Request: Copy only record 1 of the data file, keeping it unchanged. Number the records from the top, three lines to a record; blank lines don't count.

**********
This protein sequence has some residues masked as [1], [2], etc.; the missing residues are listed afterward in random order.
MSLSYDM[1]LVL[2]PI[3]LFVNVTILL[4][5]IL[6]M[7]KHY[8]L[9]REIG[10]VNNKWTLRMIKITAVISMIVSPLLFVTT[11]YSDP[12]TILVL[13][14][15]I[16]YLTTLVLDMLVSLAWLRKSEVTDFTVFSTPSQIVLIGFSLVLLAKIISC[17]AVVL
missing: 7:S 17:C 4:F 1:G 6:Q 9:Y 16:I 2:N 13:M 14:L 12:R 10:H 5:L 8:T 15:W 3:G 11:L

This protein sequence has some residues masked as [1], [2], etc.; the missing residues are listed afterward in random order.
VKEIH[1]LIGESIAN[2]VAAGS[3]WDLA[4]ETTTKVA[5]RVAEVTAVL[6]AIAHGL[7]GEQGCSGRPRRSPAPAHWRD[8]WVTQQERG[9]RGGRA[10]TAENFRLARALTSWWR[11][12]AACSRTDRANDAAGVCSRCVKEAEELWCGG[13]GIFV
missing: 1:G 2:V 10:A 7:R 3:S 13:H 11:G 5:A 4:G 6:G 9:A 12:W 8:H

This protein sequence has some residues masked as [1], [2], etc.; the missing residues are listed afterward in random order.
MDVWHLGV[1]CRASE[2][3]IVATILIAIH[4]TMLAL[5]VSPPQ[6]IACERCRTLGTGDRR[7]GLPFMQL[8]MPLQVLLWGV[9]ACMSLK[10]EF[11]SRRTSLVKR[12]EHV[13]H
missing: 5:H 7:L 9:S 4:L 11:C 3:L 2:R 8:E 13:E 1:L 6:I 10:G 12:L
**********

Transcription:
This protein sequence has some residues masked as [1], [2], etc.; the missing residues are listed afterward in random order.
MSLSYDM[1]LVL[2]PI[3]LFVNVTILL[4][5]IL[6]M[7]KHY[8]L[9]REIG[10]VNNKWTLRMIKITAVISMIVSPLLFVTT[11]YSDP[12]TILVL[13][14][15]I[16]YLTTLVLDMLVSLAWLRKSEVTDFTVFSTPSQIVLIGFSLVLLAKIISC[17]AVVL
missing: 7:S 17:C 4:F 1:G 6:Q 9:Y 16:I 2:N 13:M 14:L 12:R 10:H 5:L 8:T 15:W 3:G 11:L